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Summons served on Godongwana over pension fund money

Godongwana, the ANC's economic transformation committee chairperson, and his wife have been named as defendants in a combined summons, which is attempting to recover more than R130-million.

The Godongwanas are among the six people identified as being liable for the losses in the summons, which was lodged in the Western Cape High Court this week.

All the defendants have now been served the summons by the sheriffs of the court, and are being held "jointly and severally" liable for the misappropriated money.

A former trade unionist, Godongwana previously told the Mail & Guardian he had not been approached to hand over the money he had offered to refund.

While Godongwana volunteered to repay R1.5-million, this is the first attempt made to recover any funds from the couple.

"Nobody has asked me to do so. I did submit a letter to them with an offer," Godongwana previously told the M&G. "I haven't paid it because they haven't asked me for it."

When contacted for comment on Friday, he declined to comment and asked the M&G to contact his attorney. The summons can now be legally challenged by the defendants.

Pushed to resign
Godongwana's involvement in the scandal is believed to have lost him his post as deputy minister of economic development last year. It was alleged he was pushed to resign as a result of the pension fund scandal, but he bounced back as the newly elected chairperson of the ANC's national executive committee's economic transformation committee.

However, the case sent shockwaves around the country, after it emerged that more than R100-million was lost when the pension fund money was illegally loaned to collapsed investment company, Canyon Springs Investments 12. Godongwana and his wife owned a 50% interest in Canyon Springs and chaired the company at different times.

The defendants carried on the company's business "recklessly and/or with the intent to defraud the company's creditors" and other entities or people, the summons states.

A commission of inquiry was appointed to look into the collapse of the company and to try to trace the missing money, and successfully followed the trail.

Tony Canny, director of Routledge Modise Attorneys, who led the investigation at the commission, said he was satisfied that the summons might produce some results.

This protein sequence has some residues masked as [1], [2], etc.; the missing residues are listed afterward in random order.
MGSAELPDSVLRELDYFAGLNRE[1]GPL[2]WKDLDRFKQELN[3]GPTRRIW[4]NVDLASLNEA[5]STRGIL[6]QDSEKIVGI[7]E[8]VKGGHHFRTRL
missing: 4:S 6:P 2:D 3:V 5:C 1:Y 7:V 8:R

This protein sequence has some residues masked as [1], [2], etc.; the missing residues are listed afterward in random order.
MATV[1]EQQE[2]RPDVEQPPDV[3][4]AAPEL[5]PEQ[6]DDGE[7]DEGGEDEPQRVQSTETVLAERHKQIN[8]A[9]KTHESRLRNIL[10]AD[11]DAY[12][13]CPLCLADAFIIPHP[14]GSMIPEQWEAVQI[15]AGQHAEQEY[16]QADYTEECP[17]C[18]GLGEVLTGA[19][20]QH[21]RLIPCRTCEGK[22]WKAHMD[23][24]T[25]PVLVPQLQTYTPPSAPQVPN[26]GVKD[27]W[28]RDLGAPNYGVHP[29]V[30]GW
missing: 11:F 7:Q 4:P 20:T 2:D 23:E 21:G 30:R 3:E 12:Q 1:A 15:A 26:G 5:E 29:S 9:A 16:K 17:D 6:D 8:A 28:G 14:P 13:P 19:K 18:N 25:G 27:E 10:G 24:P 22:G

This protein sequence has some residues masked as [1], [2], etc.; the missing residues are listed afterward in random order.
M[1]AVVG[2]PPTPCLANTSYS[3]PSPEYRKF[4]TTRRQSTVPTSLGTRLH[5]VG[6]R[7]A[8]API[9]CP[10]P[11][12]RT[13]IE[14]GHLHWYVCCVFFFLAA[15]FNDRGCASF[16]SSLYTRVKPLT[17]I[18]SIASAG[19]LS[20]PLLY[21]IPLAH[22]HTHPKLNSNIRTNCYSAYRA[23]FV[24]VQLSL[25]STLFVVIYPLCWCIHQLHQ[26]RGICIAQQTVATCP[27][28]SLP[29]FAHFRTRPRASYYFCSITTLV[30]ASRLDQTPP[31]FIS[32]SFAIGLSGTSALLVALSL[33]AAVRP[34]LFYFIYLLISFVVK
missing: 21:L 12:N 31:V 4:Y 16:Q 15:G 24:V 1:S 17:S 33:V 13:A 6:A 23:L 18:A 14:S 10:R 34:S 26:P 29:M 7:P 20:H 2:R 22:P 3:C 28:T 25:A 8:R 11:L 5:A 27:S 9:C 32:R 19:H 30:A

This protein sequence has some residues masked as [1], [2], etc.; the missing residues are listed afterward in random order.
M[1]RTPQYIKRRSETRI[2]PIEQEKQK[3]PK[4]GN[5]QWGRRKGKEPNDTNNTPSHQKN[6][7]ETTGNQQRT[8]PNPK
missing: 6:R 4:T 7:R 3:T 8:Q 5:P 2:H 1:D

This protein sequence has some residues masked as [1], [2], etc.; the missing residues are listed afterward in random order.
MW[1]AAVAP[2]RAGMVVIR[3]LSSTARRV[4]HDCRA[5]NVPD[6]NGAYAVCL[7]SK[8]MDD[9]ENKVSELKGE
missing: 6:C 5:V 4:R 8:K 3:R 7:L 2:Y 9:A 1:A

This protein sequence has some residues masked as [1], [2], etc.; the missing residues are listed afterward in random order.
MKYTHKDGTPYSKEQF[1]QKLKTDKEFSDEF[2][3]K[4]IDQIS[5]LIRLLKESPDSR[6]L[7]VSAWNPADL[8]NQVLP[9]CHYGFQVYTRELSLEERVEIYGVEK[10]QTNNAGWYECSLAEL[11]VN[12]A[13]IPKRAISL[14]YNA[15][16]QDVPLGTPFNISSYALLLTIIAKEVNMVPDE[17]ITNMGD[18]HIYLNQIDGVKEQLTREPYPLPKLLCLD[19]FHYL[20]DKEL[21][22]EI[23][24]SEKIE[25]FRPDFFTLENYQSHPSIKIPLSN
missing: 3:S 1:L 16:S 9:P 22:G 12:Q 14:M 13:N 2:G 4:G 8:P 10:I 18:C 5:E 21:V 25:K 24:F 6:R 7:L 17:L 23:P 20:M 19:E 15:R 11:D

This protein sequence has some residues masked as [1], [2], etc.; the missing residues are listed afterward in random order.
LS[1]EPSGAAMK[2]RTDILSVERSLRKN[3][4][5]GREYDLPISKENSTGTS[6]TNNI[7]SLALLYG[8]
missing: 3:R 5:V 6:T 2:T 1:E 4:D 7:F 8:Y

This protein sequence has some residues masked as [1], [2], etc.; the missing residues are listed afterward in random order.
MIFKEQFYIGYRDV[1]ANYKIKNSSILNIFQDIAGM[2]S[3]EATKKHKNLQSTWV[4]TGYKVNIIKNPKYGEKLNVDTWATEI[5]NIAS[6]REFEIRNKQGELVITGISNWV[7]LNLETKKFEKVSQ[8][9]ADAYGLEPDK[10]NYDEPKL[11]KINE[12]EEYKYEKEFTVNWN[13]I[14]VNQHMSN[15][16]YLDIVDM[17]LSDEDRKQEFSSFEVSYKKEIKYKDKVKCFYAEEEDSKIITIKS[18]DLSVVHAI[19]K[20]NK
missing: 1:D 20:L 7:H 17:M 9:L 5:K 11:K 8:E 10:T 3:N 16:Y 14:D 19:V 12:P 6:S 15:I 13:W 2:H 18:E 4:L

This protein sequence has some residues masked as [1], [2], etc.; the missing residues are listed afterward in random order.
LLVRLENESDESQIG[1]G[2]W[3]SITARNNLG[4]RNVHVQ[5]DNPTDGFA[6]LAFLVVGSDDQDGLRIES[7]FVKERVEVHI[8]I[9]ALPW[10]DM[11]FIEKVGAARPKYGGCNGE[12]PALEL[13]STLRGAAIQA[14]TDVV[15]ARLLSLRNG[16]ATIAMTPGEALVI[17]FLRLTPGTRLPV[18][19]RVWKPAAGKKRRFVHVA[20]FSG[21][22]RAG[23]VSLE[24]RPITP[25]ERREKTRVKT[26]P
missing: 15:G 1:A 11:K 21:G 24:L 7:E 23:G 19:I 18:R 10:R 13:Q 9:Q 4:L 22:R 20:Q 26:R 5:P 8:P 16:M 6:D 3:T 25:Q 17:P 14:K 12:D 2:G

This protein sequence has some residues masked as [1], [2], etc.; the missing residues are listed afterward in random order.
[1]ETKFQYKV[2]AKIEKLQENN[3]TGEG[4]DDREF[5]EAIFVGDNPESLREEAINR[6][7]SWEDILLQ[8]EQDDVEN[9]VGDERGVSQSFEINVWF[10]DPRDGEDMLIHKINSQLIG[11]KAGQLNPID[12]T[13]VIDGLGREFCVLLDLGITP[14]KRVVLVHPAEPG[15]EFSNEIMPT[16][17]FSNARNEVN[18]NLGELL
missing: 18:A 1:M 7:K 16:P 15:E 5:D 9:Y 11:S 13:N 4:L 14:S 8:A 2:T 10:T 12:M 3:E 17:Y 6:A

"If we obtain the court order we are seeking, each of the defendants will be held liable for the full amount of the money, interest and legal costs claimed," he said.

Canny said if the court order was granted, his firm would go after whoever had money to make up the amount of R130-million, which includes interest and legal costs.

"I can confirm the Godongwanas offered R1.5-million, but this is unacceptable to the trustees of the Trilinear Empowerment Trust," he said.

Five provident funds
The Trilinear Empowerment Trust is the vehicle set up for the five provident funds which lost the money. As a result of the conclusive findings of the commission, which involved intensive forensic investigations, the combined summons was launched by the new trustees of the trust.

According to the summons, the trust was allegedly established for the benefit of South African Clothing and Textile Workers Union members (Sactwu).

Among the newly appointed trustees is Andre Kriel, general secretary of the Sactwu, who is trying to recover money for clothing workers.

The others involved in the scandal, who are also deemed liable for paying back funds, are former asset manager Sam Buthelezi and former trade unionist Richard Kawie, who are already facing criminal charges in the matter, former director of Canyon Springs Mohan Patel and former attorney Erwin da Gama.

The summons declares that the conduct of Patel and the Godongwanas in managing the affairs of the company amounted to a "gross breach by them of their fiduciary duties as directors".

"The third [Patel], fourth [Enoch Godongwana] and fifth [Thandiwe Godongwana] defendants procured unsecured loans from the Trilinear Empowerment Trust in circumstances where they knew, or ought reasonably to have known, that there was no reasonable prospect that such loans would be repaid," the summons states.

Patel and the Godongwanas failed to comply with the principles of acceptable corporate governance, it said.

Not a cent of the pension fund money has yet been paid back, despite the money belonging to clothing factory workers who are lowly-paid and depend on the cash for their retirement lump-sums.

'Risk-free nature'
In the summons, it outlines how Canyon Springs was an investment company set up to make listed and other investments of a "risk-free nature" utilising funds obtained from the Trilinear Empowerment Trust.

Kawie invited Patel and the Godongwanas to participate in an investment consortium in 2007, utilising the company as a commercial vehicle which was to be funded by the Trilinear Empowerment Trust, the summons outlines.

The trust was established to invest provident funds in black economic empowerment equity transactions, which would "not ordinarily be funded by mainstream financial institutions".

The first part of the loan was advanced in 2007, despite the term loan agreement only being concluded two years later.

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Glynnis Underhill
Glynnis Underhill has been in journalism for more years than she cares to remember. She loves a good story as much now as she did when she first started. The only difference is today she hopes she is giving something back to the country.

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